Financiers Vs. Engineers: Should the Financial Sector Be Taxed or Subsidized?

27 Pages Posted: 17 Mar 2009

See all articles by Thomas Philippon

Thomas Philippon

New York University (NYU) - Department of Finance; National Bureau of Economic Research (NBER)

Multiple version iconThere are 3 versions of this paper

Date Written: September 16, 2008

Abstract

I study the allocation of human capital in an economy with production externalities, financial constraints and career choices. Agents choose to become entrepreneurs, workers or financiers. Entrepreneurship has positive externalities, but innovators face borrowing constraints and require the services of financiers in order to invest efficiently. When investment and education subsidies are chosen optimally, I find that the financial sector should be taxed in exactly the same way as the non-financial sector. When direct subsidies to investment and scientific education are not feasible, giving a preferred tax treatment to the financial sector can improve welfare by increasing aggregate investment in research and development.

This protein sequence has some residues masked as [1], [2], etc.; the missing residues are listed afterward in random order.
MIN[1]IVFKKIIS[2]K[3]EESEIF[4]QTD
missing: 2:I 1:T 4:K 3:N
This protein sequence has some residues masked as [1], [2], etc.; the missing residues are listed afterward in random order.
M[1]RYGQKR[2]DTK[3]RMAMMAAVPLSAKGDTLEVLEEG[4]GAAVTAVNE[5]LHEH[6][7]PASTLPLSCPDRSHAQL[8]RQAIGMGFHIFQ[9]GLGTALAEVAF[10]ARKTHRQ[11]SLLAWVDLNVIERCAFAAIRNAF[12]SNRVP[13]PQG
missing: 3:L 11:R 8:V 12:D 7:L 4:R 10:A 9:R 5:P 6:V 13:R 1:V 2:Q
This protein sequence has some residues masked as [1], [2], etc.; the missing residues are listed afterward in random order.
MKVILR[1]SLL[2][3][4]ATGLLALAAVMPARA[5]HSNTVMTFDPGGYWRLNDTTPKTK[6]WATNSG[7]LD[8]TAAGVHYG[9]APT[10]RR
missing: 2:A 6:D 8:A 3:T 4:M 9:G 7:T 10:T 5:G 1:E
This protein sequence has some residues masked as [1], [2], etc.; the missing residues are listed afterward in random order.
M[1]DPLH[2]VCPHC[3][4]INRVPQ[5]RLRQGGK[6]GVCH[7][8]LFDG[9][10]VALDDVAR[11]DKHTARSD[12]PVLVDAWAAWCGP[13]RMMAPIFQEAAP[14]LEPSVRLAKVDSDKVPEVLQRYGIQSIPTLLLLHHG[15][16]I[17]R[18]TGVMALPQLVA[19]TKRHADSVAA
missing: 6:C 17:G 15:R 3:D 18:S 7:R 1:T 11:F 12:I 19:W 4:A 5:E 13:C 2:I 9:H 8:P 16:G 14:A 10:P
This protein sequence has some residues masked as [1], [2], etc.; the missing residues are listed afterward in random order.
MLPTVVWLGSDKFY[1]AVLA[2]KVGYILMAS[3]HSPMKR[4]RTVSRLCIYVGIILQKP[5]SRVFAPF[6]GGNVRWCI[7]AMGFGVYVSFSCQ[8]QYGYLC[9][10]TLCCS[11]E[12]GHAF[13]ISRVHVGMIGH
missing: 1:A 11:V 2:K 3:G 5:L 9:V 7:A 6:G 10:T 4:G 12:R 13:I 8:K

Keywords: human capital, growth, financing

Suggested Citation

Philippon, Thomas, Financiers Vs. Engineers: Should the Financial Sector Be Taxed or Subsidized? (September 16, 2008). AFA 2010 Atlanta Meetings Paper. Available at SSRN: https://ssrn.com/abstract=1361267 or http://dx.doi.org/10.2139/ssrn.1361267

Thomas Philippon (Contact Author)

New York University (NYU) - Department of Finance ( email )

Stern School of Business
44 West 4th Street
New York, NY 10012-1126
United States

National Bureau of Economic Research (NBER)

1050 Massachusetts Avenue
Cambridge, MA 02138
United States

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